Top off these 6 water pots, that contained water for washing hands. Ritual cleansing was a big deal. 120-180 gallons of water. Jesus does not say, "WINE!" or "abbra cadabra." He just said," draw some out and take it to the master of the feast." And, well, the rest you know. It was the best wine ever. Was it pure Welchís grape juice, or the best vintage wine? I donít know. Thatís not the point. The problem was solved. A New husband was not humiliated. And the party continued.

We should not read into this, the social evils of America. As I said earlier wine was diluted and is referred to as a blessing in the Bible to be enjoyed. Passages, like Lev. 23:3; Deut. 14:23-26; Psalm 104:15; Eccl. 10:19; Amos 9:13-14; and Isa. 25:6 refer to it as a blessing to be enjoyed.

VI. The Purpose (v.11) This beginning of signs Jesus did in Cana of Galilee, and manifested His glory; and His disciples believed in Him.

John tells us in chapter 1:14, And the Word became flesh and dwelt among us, and we beheld His glory, the glory as of the only begotten of the Father. Remember from 20:31, that the purpose of Johnís Gospel is that you would believe that Jesus is God in the flesh and that by believing you would have life. How can water become wine without adding grapes, or any fruit? How does a miracle happen without a word spoken? Who can create something out of nothing? Only God. We donít know how this affected the servants, or who they told. We know that the first followers, the first of the Apostles, believed in Him.

This was the first sign, the first miracle Jesus did. The first time, the power of God was manifested by Him. This was the first miracle recorded since Elisha. Jesusí identity was confirmed primarily for the disciples.

Now the point of a sign is not the sign. Again, the point of a sign is to point out something with the sign. As we stated earlier, when you drive, do you keep your eyes on the signs of do you look at the signs so that you know what to expect on the road? "Wow, that is a cool yield sign, Wow, look at that curvy line sign!" No, that sign points to something else I need to focus on. And so, it is here. This first sign, one of 8 in Johns Gospel and over 30 in the 4 Gospels, is to point to who Jesus is, so you will believe and have life.

VII. The Point Ė

Now there are a lot of things we could draw from this; like Jesusís approval of public marriages, and His love to party at these marriages. We could also point ahead to the time in heaven when there will be a party to celebrate our union with Jesus. We refer to it as the marriage supper of the Lamb (Isa. 25; Rev. 19). But I feel led to go in a different direction.

A. Signs are no guarantee of faith. Prayers can be answered, blessings received without the recipient responding in faith. Jesusís brothers (v.12, cp. 7:5) did not believe in Him. In fact, they thought He was off in the head (Mark 3:21). Jesus said as much concerning the rich man in Hell (Luke 16) who wanted someone to rise from the dead and tell his brothers. But Jesus said, if they donít believe what is written they wonít believe the miracle.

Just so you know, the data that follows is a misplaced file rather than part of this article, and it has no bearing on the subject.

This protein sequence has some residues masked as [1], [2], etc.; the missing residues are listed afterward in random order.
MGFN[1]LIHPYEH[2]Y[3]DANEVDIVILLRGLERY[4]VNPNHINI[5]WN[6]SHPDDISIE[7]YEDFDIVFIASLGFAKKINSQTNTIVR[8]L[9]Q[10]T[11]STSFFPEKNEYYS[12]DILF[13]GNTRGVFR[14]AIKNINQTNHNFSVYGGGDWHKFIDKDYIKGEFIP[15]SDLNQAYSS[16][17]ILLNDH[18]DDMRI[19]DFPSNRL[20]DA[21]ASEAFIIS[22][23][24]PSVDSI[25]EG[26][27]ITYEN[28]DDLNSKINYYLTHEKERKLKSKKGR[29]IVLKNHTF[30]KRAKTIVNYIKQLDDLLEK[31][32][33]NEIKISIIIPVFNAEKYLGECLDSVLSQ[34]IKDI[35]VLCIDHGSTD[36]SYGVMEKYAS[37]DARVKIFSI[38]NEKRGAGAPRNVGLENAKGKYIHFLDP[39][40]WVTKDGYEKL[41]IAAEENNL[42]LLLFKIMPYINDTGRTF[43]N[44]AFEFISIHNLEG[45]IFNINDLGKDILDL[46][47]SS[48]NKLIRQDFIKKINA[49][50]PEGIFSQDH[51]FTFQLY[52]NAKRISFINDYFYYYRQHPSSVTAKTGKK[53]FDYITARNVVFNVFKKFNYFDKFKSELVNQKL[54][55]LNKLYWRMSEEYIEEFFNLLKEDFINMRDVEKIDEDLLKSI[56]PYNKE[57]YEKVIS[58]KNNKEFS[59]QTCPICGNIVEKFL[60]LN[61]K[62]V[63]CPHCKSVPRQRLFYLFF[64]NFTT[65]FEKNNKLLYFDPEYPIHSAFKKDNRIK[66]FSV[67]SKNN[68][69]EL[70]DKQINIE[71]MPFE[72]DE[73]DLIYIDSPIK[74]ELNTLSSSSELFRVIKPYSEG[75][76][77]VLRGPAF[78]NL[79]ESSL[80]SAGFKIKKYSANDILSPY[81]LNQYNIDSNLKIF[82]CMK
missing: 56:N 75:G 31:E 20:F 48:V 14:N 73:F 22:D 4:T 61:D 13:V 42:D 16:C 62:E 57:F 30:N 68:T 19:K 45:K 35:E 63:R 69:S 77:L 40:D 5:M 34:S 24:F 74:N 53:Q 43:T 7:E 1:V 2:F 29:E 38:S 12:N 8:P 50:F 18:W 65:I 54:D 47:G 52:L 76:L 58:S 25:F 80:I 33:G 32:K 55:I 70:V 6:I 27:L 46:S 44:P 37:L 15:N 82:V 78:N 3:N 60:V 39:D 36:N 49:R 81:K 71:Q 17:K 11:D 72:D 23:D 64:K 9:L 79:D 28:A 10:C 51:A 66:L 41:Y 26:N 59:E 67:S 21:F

B. Signs point to something greater than themselves. In this case and all of Johnís Gospel, it is that Jesus is God the Son, the invisible God made visible. He the Creator of all. He is the glue that holds all of creation together. He is the one who supplies us with what we need to live. He is the only source of life, both physical and eternal. He is God and you are not.

C. Solving Problems is Easier when Jesus is Obeyed.

  1. Problems may happen so Jesus can show Himself faithful (Heb. 2, 4)
  2. Problems are easier when we take them to Jesus (Cast all your cares on Him, because He cares for you 1 Peter 5:6)
  3. Problems may be for our growth (James 1:2-4) Less pride, more humility, less impatience, more endurance, less me, more Jesus.
  4. Problem solving is easier when we are prepared (Purpose of the ownerís manual- cp. Proverbs 1) Prepare-rather repair (a savings account for a rainy day
  5. Problem solving requires faith even when it makes no sense (Rom, 12:12ff) "Whatever, he says do it." Adopt!
  6. The impossible becomes possible when we trust and obey- (Water can become wine; Widows oil and flour {1 Kings 18}; feeding 5000 plus with one sack lunch (Jn. 6:9.) He can take what we have and make it more than enough.

Letís pray about it.

If this article has spoken to your heart, would you write to me at and let me know or if you have any questions about following Jesus, I would be glad to try to answer them for you. May God bless you as you seek to do His will.

Read other thoughtful writings by Pastor Gary Buchman